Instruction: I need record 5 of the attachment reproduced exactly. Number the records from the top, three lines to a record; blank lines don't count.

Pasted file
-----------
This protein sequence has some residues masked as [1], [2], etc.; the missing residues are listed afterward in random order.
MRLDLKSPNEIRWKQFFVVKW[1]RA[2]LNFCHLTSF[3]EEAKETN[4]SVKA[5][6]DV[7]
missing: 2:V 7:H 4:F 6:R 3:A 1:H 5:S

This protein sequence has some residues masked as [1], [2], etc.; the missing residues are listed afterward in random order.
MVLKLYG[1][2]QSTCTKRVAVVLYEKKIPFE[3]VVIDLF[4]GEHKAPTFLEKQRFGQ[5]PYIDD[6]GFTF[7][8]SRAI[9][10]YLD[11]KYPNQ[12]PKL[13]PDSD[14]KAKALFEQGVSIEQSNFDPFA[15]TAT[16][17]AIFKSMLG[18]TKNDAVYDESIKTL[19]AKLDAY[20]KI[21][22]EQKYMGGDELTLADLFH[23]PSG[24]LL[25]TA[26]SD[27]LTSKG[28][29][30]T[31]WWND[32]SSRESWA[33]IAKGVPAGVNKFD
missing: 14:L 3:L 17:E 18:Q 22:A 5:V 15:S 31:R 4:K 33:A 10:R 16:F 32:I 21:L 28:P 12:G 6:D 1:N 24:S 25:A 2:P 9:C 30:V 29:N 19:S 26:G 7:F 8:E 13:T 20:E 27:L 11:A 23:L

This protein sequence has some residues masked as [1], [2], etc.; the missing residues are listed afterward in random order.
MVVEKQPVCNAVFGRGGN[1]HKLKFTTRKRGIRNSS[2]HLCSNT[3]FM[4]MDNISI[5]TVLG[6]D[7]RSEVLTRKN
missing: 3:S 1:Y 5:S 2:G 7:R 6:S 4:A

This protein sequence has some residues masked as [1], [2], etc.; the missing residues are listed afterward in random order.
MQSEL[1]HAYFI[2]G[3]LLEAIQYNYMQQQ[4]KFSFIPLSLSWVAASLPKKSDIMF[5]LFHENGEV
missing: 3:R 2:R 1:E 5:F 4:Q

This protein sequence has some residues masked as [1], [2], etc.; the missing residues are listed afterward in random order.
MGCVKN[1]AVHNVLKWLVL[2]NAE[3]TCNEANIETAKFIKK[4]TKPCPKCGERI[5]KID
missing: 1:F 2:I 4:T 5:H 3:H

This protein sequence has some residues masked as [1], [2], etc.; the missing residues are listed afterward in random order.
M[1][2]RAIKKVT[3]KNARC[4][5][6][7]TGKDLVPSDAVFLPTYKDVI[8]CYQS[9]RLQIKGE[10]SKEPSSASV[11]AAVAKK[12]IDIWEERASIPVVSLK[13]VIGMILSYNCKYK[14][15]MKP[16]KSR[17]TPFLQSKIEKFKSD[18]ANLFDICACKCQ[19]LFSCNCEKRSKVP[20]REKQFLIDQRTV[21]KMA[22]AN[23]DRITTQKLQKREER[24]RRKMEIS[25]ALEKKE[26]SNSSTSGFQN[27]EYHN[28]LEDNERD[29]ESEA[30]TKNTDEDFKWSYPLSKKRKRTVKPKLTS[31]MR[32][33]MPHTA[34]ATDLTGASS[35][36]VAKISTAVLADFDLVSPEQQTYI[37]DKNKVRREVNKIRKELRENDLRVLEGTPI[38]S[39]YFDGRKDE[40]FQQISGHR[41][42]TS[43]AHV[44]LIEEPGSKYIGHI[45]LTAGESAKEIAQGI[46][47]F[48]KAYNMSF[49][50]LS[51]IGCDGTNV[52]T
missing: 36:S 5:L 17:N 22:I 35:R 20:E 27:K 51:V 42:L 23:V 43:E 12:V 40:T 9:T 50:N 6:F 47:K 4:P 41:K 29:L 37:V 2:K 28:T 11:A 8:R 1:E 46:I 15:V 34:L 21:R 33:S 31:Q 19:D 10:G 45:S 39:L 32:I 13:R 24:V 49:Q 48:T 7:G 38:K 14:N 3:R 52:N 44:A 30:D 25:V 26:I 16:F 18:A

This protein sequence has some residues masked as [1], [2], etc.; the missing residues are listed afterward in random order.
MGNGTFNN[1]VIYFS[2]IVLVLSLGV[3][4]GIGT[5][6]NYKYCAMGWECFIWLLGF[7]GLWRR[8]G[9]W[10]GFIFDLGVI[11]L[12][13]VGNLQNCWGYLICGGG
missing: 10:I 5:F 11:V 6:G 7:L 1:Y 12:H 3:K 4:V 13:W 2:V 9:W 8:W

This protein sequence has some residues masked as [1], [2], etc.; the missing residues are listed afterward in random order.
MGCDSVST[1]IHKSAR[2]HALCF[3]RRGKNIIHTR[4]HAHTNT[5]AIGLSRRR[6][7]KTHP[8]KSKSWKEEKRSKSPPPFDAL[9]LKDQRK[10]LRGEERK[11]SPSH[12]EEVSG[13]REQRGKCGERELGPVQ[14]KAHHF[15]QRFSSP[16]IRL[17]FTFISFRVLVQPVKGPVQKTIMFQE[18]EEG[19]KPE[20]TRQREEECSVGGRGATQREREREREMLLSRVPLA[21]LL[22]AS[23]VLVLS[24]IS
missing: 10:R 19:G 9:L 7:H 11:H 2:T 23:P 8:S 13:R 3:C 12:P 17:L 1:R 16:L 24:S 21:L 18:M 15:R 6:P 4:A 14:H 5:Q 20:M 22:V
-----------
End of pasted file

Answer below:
This protein sequence has some residues masked as [1], [2], etc.; the missing residues are listed afterward in random order.
MGCVKN[1]AVHNVLKWLVL[2]NAE[3]TCNEANIETAKFIKK[4]TKPCPKCGERI[5]KID
missing: 1:F 2:I 4:T 5:H 3:H